Tag Archives: Free Motion Quilting

Discover Your Inner Free Motion

Christa Watson will be guiding her students with their free motion quilting skills in four classes during Road to California 2017:

Monday: 1016C  Fun with Free-motion Swirls 

Tuesday: 2016C  Free-Motion: Designs with Lines

Wednesday: 3015C   Free Motion Improv 

Thursday: 4015C   Modern Free Motion Fillers

Machines provided for Christa’s classes are the Handi Quilter Sweet 16a sit-down longarm machine. The machine stays stationary while students learn to move their fabric. Skills taught in this class can be used on any domestic or sit down longarm machine where the quilter is moving the fabric through the machine.

Usually, if you ask a quilter who taught them to quilt, they will often reply, “My mother.” But in the case of Christa Watson, it was Christa who taught her mother to quilt!! Christa started quilting 24 years ago when a friend invited Christa to help tie quilts she was making for charity. Christa loved the tactile nature of touching cloth and thread so for her, “it was really love at first stitch!” 

Christa’s mother had always been a great seamstress but never made quilts. She tried to get Christa interested in sewing clothing, bags and other “3-D” items when she was younger but Christa just wasn’t interested. Once Christa took up quilting, her mom was her very first student and has been enjoying it ever since. Christa loves that quilting gives her and her mom something to do together.

Christa really likes utilizing modern, geometric designs in her quilts.  She is always on the lookout for interesting shapes found in nature and architecture, taking pictures and thinking about how what she is seeing would make a great quilt design.

Before Christa started teaching nationally, the first class that she ever took at a quilt show was at Road to California!! It was a thread painting class from Road award winning quilter, Nancy Prince. The class was taken during the time when Christa was trying to figure out what her “niche” was (hint – it’s machine quilting). Although Christa didn’t stick with thread painting, she still felt “it was the best class because I was able to observe what makes a good, successful teacher: someone who knows their subject, cares about their students, present their material in a fun and engaging way, and has so much passion for their work that it’s obvious with every stitch they take.” Christa hopes her students at Road 2018 will “walk away with the belief, that yes, it’s possible to quilt their own quilts and have a great time doing it!”

What does Christa like most about teaching? “Hands down, I love interacting with my students. I love that spark of excitement I see on their faces when they understand a concept I’m teaching. Their whole face lights up and they become much more relaxed and less nervous. I love being in a room full of enthusiastic, engaged students who are eager to learn.”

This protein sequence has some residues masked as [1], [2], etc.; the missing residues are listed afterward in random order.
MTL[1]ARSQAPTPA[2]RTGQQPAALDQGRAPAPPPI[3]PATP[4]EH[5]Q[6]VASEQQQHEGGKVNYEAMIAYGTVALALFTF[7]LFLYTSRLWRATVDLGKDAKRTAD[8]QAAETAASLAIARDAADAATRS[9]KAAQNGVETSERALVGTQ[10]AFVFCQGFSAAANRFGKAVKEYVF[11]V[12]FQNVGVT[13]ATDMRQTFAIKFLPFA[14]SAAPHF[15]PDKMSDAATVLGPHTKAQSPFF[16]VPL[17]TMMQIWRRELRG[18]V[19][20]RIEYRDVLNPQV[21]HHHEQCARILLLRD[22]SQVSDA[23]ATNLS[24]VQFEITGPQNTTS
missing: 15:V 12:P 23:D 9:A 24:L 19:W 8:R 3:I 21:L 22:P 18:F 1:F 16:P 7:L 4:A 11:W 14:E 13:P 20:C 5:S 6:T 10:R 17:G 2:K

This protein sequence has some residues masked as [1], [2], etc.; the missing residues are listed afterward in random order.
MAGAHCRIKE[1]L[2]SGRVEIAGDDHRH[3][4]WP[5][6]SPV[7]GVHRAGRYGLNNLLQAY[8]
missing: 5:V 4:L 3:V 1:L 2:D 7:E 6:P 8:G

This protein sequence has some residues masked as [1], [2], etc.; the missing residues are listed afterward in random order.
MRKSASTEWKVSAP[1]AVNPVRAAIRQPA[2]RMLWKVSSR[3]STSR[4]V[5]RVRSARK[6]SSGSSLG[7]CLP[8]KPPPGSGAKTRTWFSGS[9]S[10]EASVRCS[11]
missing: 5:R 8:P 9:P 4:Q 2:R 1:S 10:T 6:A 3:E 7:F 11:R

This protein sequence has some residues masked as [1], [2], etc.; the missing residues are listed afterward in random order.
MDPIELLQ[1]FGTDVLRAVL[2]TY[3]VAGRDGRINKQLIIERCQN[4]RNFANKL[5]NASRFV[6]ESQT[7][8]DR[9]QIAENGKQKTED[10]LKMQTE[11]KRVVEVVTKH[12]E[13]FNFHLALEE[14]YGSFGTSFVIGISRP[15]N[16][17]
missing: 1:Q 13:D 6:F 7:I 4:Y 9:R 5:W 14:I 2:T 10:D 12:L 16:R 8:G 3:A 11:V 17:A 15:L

When asked what her best quilting tip was, of course it had to do with free motion quilting:  “When you want to learn a free-motion quilting design, practice quilting the design on a small practice square (about 10” x10”) every day for a week. After a few days, you’ll start to see a noticeable improvement.”

Christa shared with Road a touching experience that she once had while teaching: “I had a student once who was grieving the loss of a loved one. She told me that she hadn’t planned on coming to class but her family insisted she get out and do something to distract herself. She said she was so glad she came, because it really was therapeutic for her to stitch out her emotions in cloth. She said the friendship and camaraderie of the other students was just what she needed at that point it time. It was hard for me to hold back my own tears as she told me this, and I’m really glad I could be there for her that day.”

Road is proud to welcome Christa Watson to their teaching staff for 2018.

To learn more about Christa, please visit her website.

 

Meet Road 2017 Vendor: Pauline’s Quilters World

Australian Pauline Rogers has been teaching free motion quilting on a domestic machine all over Australia for over 30 years.

While she taught her classes, she also listened to her students. She would frequently hear the same common problems: “I can’t quilt a big quilt,” “I can’t free motion,” and “I can’t put on borders.” Pauline noted, “If I hear more than 50 people a year complaining of the same problem, I have a need to fix it.”

One way Pauline has set out to solve these problems is with writing her book, The Quilt As You Go Handbook.

The book is filled with color photos and instructions for learning Pauline’s Quilt As You Go techniques as well as share her tips on free motion quilting. She even spent two pages just focusing on tension which she calls the “Bible of her book.” Sized so that it can fit on a sewing table next to your machine, the book’s pages have plenty of space to take notes as you sew along. Her book has become so popular that she is currently writing a second edition.

Quilters often ask Pauline how she has been able to do so much free motion quilting without getting stressed or developing back and shoulder issues. She explains it is because of a system she has developed: sewing full speed with the machine pedal on the left side of the needle and propping up the machine with door wedges so the machine it tilted toward her.